Pending home sales rise to highest in 2½ years

WASHINGTON — A measure of Americans who signed contracts to buy homes increased last month to its highest level in two and a half years, the latest sign of improvement in the once-battered housing market.

The National Association of Realtors said Friday that its seasonally adjusted pending home sales index rose 1.7 percent in November from October to 106.4. That’s the highest since April 2010, when a homebuyer tax credit caused a spike in sales. And after excluding those months when the tax credit was available, it’s the best reading since February 2007.

The increase followed a 5 percent gain in October and suggests higher sales of previously occupied homes in the coming months. There’s generally a one- to two-month lag between a signed contract and a completed sale.

In November, signed contracts to buy homes rose in the Northeast and West, and ticked up slightly in the Midwest. They were unchanged in the South.

Home sales are on track to rise 10 percent this year to their highest level in five years, buoyed by ultra-low mortgage rates and steady job gains. The Realtors’ group forecasts that sales may rise in 2013 to about 5.1 million. That’s still below the more than 5.5 million that is considered consistent with a healthy market.

The housing recovery that began earlier this year is looking sustainable for a number of reasons. The supply of previously occupied homes for sale has finally thinned out and is at an 11-year low. At the same time, more people are looking to buy or rent a home after living with relatives or friends during and in the aftermath of the Great Recession.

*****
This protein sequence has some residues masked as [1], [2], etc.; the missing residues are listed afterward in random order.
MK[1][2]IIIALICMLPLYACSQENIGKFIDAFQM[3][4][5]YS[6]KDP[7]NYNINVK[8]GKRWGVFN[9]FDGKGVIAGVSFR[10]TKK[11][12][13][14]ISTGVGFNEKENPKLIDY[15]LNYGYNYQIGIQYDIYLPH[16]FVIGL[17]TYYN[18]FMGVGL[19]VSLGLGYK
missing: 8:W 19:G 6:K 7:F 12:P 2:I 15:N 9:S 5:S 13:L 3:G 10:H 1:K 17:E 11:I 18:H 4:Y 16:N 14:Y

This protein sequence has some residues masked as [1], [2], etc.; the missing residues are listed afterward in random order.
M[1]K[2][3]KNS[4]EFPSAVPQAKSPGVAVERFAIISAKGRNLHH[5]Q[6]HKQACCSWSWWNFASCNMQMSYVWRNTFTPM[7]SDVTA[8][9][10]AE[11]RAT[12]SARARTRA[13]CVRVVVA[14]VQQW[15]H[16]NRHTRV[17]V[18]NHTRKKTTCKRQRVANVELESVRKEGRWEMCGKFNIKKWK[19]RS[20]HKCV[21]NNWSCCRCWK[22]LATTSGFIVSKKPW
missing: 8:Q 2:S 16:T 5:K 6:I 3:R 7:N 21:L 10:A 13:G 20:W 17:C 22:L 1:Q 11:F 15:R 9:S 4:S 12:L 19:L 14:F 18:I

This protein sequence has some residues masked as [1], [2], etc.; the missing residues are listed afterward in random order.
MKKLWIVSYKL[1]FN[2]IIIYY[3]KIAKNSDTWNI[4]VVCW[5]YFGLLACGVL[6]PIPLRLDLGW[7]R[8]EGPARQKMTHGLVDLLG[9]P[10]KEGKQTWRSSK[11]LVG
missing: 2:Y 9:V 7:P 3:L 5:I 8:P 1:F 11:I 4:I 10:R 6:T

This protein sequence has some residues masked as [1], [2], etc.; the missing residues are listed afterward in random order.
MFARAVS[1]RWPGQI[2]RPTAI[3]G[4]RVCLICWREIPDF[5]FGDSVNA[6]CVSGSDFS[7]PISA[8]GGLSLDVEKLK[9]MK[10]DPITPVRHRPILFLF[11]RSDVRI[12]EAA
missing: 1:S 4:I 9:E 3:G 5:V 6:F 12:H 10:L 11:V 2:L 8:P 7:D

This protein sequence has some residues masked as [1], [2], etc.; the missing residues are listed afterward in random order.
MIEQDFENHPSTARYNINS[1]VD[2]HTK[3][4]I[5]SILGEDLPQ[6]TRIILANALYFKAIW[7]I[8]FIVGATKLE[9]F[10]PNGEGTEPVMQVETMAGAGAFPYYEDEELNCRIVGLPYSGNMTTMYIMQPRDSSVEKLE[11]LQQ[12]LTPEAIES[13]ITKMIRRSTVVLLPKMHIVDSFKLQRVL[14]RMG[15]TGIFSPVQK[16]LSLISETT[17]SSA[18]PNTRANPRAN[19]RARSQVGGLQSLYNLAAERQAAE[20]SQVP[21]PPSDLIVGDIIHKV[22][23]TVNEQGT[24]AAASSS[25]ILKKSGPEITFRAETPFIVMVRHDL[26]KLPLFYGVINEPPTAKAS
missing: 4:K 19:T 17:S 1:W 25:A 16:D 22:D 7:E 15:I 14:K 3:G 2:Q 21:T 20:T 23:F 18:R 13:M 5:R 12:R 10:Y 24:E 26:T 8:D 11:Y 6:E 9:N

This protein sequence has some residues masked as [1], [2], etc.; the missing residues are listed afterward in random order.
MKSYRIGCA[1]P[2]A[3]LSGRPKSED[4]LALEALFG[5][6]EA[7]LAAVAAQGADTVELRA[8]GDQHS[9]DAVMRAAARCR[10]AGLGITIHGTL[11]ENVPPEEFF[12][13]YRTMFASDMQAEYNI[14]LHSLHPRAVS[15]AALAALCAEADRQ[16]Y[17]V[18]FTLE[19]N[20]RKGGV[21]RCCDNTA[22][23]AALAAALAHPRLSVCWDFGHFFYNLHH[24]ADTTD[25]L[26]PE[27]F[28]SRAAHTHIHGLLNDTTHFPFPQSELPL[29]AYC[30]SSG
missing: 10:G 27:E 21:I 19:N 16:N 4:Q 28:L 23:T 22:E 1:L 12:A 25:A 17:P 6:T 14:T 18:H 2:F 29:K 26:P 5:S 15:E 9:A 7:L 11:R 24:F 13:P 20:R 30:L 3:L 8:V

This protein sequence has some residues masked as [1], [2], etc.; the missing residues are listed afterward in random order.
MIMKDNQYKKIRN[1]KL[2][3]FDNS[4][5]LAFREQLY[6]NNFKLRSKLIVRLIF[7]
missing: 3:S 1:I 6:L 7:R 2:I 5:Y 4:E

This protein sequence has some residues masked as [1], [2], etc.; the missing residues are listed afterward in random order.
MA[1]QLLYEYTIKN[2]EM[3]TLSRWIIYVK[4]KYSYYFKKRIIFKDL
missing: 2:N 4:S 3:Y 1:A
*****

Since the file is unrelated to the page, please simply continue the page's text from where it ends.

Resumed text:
The combination of stronger demand and limited supply is pushing up home prices. That could encourage more sellers to put their homes on the market because they can expect a better price.

Builders are also more optimistic that the recovery will endure and are stepping up construction. The pace of home construction was nearly 22 percent higher in November compared with a year earlier. Builders are on track this year to start work on the most homes in four years.

More in Herald Business Journal

Tesla rolls out the design for its 500-mile electric big rig

The truck will have an Autopilot system, which can maintain a set speed and slow down in traffic.

How Airbus’s A380 deal with Emirates evaporated in Dubai

It came down to concern by Emirates that Airbus might shut down the jumbo program.

Equipment rental and sales business H&E opens Mukilteo shop

Company hopes to capitalize on construction occuring in northwest Washington.

New Chick-fil-A draws dozens of campers in Bothell

A second restaurant of the popular chain is opening on Thursday.

Tulalip Resort Casino to feature locally grown hazelnuts

The resort wanted to put a focus on meals created with the nut.

Alderwood Water general manager named president of state association

Alderwood Water & Wastewater District General Manager Jeff Clarke has been installed… Continue reading

Boeing earns top marks for LGBTQ workplace policies

Boeing was one of 609 businesses nationwide to earn a 100-point score… Continue reading

Derided by critics, trickle-down economics gets another try

The concept — also known as supply-side economics — has frequently drawn ridicule.

Richard Branson’s 747 to launch satellites for the Pentagon

Virgin Orbit’s LauncherOne rocket would be “air launched” from a 747-400 it calls “Cosmic Girl.”

Most Read